We're just two years into this, but it's hard to remember that sometimes when I'm cooking with her in the kitchen, hanging out in her room to hear about her day, or sharing a sarcastic glance when one of her younger siblings says something that strikes us both as funny. In so many ways, she and I could not be more different - but God has become our Common Ground. We still don't hug (her choice), and certainly have our moments of disagreement (usually centered around the amount of computer time she gets), but God has brought us so far. A year ago she used to tell me she couldn't wait to go back to her birth country...to get away from me. Now she shares how she thinks God might be calling her back there as a missionary, and she knows that I'm not here to hold on to her, but to encourage her to follow wherever God leads.

While the younger four now call me "mommy" and seem to accept that title as my role in their lives, the oldest continues to call me by my first name, which is not a battle I choose to fight. In many ways, it makes sense to me. In the past, I have described our relationship as one that is closer to a foster child/parent, just a lot more permanent and legal. On her birth certificate I am now listed as her mother, and on her school papers I sign the "Parent" line, but in her heart I have not replaced the woman who gave birth to her and impacted her (positively or negatively) for the first eleven years of her life. And I accept that. I never felt called to be a mom, and maybe that's why her refusal to refer to me as such doesn't bother me, but I did feel God's calling to be an influence in the lives of each of these kids, and I can do that no matter what I'm called. My job isn't to force my way into her life and try to take the place of her birth mother, my job is to continually point her back to our mutual Heavenly Father and leave the work of conviction and change up to Him. So she doesn't call me Mom...at least she calls me her sister in Christ. And I willingly choose the latter.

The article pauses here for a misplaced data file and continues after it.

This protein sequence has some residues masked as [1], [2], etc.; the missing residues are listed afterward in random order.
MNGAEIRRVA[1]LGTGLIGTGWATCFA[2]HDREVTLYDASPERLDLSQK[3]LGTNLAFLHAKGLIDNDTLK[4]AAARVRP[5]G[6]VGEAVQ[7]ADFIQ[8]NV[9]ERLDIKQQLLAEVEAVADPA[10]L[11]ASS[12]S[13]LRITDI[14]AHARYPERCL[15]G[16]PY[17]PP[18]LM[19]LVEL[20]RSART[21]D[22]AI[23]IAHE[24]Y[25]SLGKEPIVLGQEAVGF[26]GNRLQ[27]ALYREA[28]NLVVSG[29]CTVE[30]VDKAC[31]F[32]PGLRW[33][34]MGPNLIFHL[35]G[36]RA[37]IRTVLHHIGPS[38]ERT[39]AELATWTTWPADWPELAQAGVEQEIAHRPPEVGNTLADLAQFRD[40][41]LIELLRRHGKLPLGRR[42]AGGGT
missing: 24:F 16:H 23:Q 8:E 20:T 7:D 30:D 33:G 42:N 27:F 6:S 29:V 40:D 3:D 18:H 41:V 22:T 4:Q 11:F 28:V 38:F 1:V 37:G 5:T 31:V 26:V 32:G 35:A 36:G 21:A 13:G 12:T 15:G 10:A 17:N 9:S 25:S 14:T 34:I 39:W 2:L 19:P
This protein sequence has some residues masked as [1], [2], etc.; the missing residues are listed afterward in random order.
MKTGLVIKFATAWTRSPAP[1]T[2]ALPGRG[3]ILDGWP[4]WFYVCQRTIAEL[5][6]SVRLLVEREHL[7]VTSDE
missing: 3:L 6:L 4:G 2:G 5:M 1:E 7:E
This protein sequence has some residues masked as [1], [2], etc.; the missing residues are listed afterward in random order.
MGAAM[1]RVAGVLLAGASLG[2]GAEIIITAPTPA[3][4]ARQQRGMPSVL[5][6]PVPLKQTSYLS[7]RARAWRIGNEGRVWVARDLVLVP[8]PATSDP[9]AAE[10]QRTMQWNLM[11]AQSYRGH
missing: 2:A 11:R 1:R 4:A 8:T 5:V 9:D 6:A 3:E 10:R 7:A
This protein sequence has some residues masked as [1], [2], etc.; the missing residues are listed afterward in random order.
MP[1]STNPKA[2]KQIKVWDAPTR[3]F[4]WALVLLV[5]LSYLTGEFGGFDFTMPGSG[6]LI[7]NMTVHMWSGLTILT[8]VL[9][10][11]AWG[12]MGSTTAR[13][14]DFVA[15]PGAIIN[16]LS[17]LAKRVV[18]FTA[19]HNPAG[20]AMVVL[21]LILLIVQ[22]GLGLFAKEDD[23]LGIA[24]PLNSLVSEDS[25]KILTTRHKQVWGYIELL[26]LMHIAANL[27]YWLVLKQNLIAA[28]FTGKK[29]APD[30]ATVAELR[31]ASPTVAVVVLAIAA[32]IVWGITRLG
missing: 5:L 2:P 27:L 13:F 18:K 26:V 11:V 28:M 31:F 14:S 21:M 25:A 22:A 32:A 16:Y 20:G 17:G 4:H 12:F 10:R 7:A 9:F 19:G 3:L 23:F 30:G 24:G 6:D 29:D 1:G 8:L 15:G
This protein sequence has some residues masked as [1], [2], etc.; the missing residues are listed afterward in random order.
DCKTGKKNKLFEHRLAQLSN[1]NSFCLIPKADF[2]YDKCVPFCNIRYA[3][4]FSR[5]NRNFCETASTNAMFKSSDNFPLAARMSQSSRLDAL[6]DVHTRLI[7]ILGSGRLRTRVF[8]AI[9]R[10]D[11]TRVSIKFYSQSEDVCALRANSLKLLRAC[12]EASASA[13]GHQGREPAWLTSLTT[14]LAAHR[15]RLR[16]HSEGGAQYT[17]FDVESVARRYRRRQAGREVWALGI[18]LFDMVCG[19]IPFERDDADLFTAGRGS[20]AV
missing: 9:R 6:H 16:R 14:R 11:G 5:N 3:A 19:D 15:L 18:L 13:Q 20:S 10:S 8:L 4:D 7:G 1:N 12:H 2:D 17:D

Two Year Thoughts

Let's get real here. Sometimes I feel a little bit jealous - or it may be closer to angry - when I see people with these picture-perfect adoption stories, where everything is smooth sailing (at least to the outside world), and the child in question wants to be adopted. You know what I'm talking about, right? The videos that give everyone warm fuzzies, the first-meeting pictures that make it seem like a match made in Heaven, the happy endings and tear-jerking reunions. Let me state this clearly, for the record: that is not every adoption story. 

Sometimes I feel that the other side isn't accurately portrayed because it doesn't get the accolades that the feel good stories do...but the other side is there. The hard, the ugly, the anger, the pain... it doesn't bring in Facebook likes or millions of video hits, but it's the reality for more people than you might think, it's just that no one talks about it. It's not popular to say that you didn't fall madly in love with your kid the first time you laid eyes on them. It's not kosher to admit that you wondered whether an irreversible mistake had been made. It's not fun to hear that parents hide in closets, bathrooms, and pantries, crying over the muck that they are walking through while the outside world talks about how amazing they are for adopting. It's not easy to say you feel like an adoption fraud. But it's honest. And people, it's time to get honest.